2) Focus on reforms with tangible political pay-offs: Those with power are more likely to act when they have a self interest in doing so.
3) Build on what’s there: Look for governance strengths in whatever form they appear and concentrate on enhancing how they work instead of creating new rules and laws.
4) Move beyond dialogue: Better to focus on improving how things work than endless discussions on policies, procedures, regulations, and laws.
5) Facilitate local collective action solutions: Bring people together that normally would not meet so they can solve problems for themselves. Locals will be better at customizing solutions to fit local circumstances.
6) Learn and Adapt to Local Needs: Be flexible, allow adjustment to what is learned when a plan meets the reality on-the-ground.’
In the Limits of Institutional Reform in Development, Harvard’s Matt Andrews argues that reforms in large organizations depend on a large number of ‘distributed agents’ rather than any reform champion. As such, these distributed agents need to be engaged early on so they can influence and buy into any change process.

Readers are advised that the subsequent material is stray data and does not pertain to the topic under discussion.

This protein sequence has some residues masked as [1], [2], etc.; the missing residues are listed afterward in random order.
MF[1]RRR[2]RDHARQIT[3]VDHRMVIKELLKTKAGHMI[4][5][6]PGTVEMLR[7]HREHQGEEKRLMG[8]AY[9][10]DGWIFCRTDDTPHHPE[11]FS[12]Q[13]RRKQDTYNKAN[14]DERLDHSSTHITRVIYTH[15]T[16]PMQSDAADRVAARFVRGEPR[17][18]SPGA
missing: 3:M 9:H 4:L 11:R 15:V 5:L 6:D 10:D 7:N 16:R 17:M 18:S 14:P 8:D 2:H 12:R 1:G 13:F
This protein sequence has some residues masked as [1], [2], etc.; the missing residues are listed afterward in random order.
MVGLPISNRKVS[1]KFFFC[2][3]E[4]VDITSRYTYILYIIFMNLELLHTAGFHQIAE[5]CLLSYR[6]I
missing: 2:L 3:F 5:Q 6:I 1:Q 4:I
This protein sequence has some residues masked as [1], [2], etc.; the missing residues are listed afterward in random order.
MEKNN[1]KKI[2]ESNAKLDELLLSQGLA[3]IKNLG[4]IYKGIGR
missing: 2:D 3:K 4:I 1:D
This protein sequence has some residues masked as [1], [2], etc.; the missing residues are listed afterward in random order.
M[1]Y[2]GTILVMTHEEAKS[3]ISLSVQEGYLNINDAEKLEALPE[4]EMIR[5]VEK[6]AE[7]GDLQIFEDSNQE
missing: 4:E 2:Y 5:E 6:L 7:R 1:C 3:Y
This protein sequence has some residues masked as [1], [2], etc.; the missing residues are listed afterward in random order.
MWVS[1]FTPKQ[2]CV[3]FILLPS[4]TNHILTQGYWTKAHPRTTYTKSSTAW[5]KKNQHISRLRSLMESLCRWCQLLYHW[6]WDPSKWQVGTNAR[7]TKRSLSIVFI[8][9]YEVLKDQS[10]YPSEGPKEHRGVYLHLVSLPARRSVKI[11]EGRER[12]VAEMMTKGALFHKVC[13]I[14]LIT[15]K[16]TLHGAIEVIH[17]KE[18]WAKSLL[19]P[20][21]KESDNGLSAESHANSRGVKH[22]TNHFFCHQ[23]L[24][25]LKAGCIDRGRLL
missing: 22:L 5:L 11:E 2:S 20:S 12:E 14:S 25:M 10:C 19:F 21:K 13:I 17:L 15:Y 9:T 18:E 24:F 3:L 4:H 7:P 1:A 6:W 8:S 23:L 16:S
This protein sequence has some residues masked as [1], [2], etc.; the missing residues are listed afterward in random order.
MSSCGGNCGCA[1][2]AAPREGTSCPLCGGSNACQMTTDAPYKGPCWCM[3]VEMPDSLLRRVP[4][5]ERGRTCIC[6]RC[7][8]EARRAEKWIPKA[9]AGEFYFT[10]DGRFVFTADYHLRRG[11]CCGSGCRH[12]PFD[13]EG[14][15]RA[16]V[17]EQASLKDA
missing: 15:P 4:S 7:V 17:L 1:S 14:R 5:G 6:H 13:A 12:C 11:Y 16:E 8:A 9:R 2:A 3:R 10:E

He argues that the best way to bring about institutional change is through a four-part process called Problem-Driven Iterative Adaptation (PDIA). This concept was originally outlined in a paper about escaping capability traps that he co-authored with Lant Pritchett and Michael Woolcock:
1. PDIA focuses on solving locally nominated and defined problems in performance (as opposed to transplanting preconceived and packaged “best practice” solutions).
2. It seeks to create an authorizing environment for decision-making that encourages positive deviance and experimentation (as opposed to designing projects and programs and then requiring agents to implement them exactly as designed).
3. It embeds this experimentation in tight feedback loops that facilitate rapid experiential learning (as opposed to enduring long lag times in learning from ex post “evaluation”).
4. It actively engages broad sets of agents to ensure that reforms are viable, legitimate, relevant, and supportable (as opposed to a narrow set of external experts promoting the top-down diffusion of innovation).
As Duncan Greene summarized on his blog, Matt’s book suggests outsiders should avoid blueprints and
1) Focus on identifying, highlighting and exploring problems, but let locals come up with their own solutions.
2) Provide opportunities for local actors to meet, debate, and reflect upon problems